Most of the research at the University of Kentucky is considered fundamental research, where export laws do not apply. However, some items/technologies fall under the reach of these U.S. export control laws. Sponsored programs may have export restrictions on particular items, equipment, technology and data. Additionally, the research may have restrictions on the participation of foreign nationals and/or freedom to publish the results of the research. When this is the case, John Craddock from OSPA will assist those involved in the research with compliance with the federal regulations.
Fundamental Research Exclusion (15 CFR 734.8)
Fundamental research means research in science, engineering, or mathematics, the results of which ordinarily are published and shared broadly within the research community, and for which the researchers have not accepted restrictions for proprietary or national security reasons.
It is important to note that the Fundamental Research Exclusion applies it only applies to the dissemination of research data and information, not to the transmission of material goods.
Two primary factors can cause the loss of the Fundamental Research Exclusion:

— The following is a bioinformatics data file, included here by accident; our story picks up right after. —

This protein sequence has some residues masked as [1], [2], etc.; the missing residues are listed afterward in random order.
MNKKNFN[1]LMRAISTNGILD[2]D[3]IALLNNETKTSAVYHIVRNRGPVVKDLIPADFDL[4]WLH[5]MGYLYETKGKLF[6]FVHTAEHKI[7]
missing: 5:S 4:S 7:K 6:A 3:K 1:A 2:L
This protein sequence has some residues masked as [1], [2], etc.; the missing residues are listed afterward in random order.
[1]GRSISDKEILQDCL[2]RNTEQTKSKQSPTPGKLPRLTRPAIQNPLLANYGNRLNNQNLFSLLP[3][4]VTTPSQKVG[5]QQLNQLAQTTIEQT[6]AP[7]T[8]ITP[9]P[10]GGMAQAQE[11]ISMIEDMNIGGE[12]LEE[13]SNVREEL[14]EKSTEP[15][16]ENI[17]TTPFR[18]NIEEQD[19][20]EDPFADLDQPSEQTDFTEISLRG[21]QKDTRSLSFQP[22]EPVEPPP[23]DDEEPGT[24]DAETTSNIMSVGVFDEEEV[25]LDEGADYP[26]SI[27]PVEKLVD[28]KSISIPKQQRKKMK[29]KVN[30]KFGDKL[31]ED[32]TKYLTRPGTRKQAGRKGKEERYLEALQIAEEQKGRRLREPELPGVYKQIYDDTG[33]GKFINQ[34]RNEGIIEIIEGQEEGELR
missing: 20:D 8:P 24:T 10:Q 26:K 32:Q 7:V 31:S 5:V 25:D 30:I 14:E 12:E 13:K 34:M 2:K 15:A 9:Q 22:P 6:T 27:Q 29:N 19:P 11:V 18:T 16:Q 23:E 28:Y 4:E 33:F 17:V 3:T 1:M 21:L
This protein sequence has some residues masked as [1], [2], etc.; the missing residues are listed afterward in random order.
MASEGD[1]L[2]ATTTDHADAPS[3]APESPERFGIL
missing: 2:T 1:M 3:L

- Publication restrictions in the research award/contract – if the language allows the sponsor to approve publications/disclosures, this prevents the research from being Fundamental Research. This allows the sponsor the right to prevent public disclosure of the research. However, allowing the sponsor to review the publication/disclosure for a reasonable amount of time (60-90 days), does prevent the research from maintaining the FRE, so long as the review is to prevent intellectual property from being disclosed.
- Restrictions on participation of foreign nationals in the research award/contract – if language exists which requires approval of foreign nationals, then the work cannot fall under the FRE
If 1 and/or 2 are present, then the project cannot be designated as FR, and instead is considered Export Controlled Research.
Technology Control Plan (TCP)
When a research project does not qualify for the FRE, the research is considered an export-controlled research project. A Technology Control Plan must be developed for each export-controlled project. If an investigator has more than one EC project, then each one will need a dedicated TCP. A TCP will include information such as (but not limited to): project title, period of performance, PI name, sponsor information, a list of the applicable clauses/language which prevent the FRE, etc.
John Craddock will work with the investigators to develop a TCP which complies with the applicable regulations.
What this Means for UK Principal Investigators
During the proposal stage, key terms to look for in the FOA/RFP include export control, foreign national restrictions, and publication restrictions. This language is generally indicative that U.S. export control laws may apply to the proposed research.
Once awarded, OSPA will work with the PI to properly determine if export control laws apply. If the research is export controlled, thus not fundamental research, OSPA will work with the PI to set up protocols to ensure compliance with U.S. export laws.